Ground game gets it done


By Teresa Varley

Running back Willie Parker was feeling good on Monday and for good reason.

"I have a smile on my face. I am happy," said Parker. "Where else would you rather be? This is my third AFC Championship game since I have been here and it's a great feeling."

And Parker is one of the main reasons why the Steelers were starting to prepare for the Ravens on Monday. Parker had 27 carries for 146 yards against the Chargers, bringing balance to the offense that wore San Diego's defense down. 

"It definitely was a great feeling," said Parker. "That is Steelers football to me. Any way you can get the win you get it, but running the football, I love running to win a ball game."

It's been an up and down season for Parker, hampered by injuries that slowed him down, not allowing him to be the back he is used to being.

"All year long I have been banged up and stuff," said Parker. "There was really nothing I could do during that time but struggle. I would hear people nagging about the running game and offense, saying Willie isn't the same, he isn't this, and he isn't that. To get that behind me and be back healthy and running hard it's a great feeling."

Not just for him. His teammates were happy to see Parker have a breakout game as well.

"It's good to see us running the ball," said fullback Carey Davis. "Willie had a great game. That's what we expect from him. He is our go-to guy. I think a lot of people were doubting him early in the season and not realizing he was hurt. When you have a leg injury it's hard for a running back to get your mojo back quickly. It's playoff time, he is 100 percent and he is ready to roll."

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      There was plenty of protection for quarterback Ben Roethlisberger against the Chargers, with just one sack allowed. A big thank you for that goes to the success of the running game.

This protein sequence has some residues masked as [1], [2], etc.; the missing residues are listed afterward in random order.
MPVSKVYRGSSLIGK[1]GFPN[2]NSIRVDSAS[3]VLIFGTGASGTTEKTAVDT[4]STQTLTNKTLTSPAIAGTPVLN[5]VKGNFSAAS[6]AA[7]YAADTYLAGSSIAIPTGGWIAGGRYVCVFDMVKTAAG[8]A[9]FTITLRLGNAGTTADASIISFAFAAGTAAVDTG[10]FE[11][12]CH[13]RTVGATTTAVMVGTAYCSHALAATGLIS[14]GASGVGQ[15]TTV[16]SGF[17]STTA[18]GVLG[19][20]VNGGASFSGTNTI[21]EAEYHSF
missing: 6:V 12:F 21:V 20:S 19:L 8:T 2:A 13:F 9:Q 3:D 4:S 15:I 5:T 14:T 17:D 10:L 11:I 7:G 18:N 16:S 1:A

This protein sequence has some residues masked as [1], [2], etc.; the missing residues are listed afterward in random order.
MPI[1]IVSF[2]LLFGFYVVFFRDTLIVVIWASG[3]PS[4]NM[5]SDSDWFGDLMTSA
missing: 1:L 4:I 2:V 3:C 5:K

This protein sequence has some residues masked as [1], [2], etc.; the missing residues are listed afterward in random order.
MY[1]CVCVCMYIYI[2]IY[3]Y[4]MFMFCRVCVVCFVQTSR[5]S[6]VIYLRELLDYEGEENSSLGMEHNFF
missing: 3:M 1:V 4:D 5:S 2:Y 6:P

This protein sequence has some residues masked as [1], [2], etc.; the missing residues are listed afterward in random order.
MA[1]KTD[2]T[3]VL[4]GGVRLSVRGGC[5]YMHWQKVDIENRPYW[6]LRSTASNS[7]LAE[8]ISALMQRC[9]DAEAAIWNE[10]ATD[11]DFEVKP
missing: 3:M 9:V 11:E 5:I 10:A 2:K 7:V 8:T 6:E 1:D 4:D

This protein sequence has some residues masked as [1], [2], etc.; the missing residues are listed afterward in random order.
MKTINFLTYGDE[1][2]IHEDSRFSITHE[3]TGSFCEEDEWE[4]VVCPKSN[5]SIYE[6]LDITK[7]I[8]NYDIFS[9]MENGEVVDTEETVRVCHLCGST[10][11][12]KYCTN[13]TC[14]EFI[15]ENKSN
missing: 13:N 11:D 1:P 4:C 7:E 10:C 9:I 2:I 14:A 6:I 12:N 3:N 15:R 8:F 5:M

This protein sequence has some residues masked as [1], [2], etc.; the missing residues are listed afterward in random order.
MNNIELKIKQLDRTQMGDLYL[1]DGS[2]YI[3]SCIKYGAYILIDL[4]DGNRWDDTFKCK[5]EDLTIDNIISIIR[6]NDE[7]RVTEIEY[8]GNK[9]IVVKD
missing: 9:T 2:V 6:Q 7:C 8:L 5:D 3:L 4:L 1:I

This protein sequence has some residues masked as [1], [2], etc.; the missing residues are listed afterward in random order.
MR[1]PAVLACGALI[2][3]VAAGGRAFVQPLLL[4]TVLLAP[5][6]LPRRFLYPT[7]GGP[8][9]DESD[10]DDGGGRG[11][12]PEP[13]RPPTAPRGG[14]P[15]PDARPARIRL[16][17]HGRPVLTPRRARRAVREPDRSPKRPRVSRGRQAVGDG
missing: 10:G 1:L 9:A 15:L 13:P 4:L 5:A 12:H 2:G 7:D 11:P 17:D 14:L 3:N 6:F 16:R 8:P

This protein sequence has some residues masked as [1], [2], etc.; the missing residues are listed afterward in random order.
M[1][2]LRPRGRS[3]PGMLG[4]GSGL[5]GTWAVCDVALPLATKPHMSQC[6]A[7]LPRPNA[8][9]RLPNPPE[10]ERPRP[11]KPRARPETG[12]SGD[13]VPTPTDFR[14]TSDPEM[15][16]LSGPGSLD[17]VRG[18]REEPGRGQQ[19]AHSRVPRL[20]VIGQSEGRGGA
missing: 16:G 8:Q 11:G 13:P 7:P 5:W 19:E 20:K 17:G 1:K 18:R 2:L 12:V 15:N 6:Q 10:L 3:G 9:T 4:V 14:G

"Guys can't just pin their ears back and get after the quarterback," said Davis. "They have to respect the run. When you are a balanced team you keep defenses off balance. It's easier for our linemen to go out and pass block when they aren't being as pressed as they have been in the last couple of weeks. The balance of the offense we had was a great thing for us."

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      Ravens safety Ed Reed has the ability to change the flow of a game in a split second, but thanks to a tackle by Max Starks he didn't have that chance when the two teams met in December.

The Steelers were pinned back on their own one-yard line following a punt, when Ben Roethlisberger completed a nine-yard pass to Santonio Holmes. Samari Rolle hit Holmes, forcing a fumble, which Reed recovered at the 21-yard line and started to head towards the end zone. Until Starks made a huge tackle.

"I didn't want him in the end zone and I was the closest one there," said Starks. "I had to make the tackle. I didn't know who had the ball. I just realized it was a guy with a purple jersey who had the ball in his hands, which is not the guy who should have the ball in his hands."

Reed was brought down at the 16-yard line and instead of getting a touchdown on the play the Ravens were held to a field goal on the ensuing drive.

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      Ravens wide receiver Derrick Mason has seen his share of the Steelers defense and he is impressed by how much they enjoy playing the game.

"They're versatile in what they do," said Mason. "You never know where certain guys are lining up at. Those guys just like to play. That's what I like about them. They like to play football, and you see it in their faces, whether they're up or they're down. Those guys are still playing, and they enjoy playing the football game. I think that's what impresses me about their defense so much – that you have a bunch of guys on that side of the ball who, regardless of the situation they're in, they like to play football."

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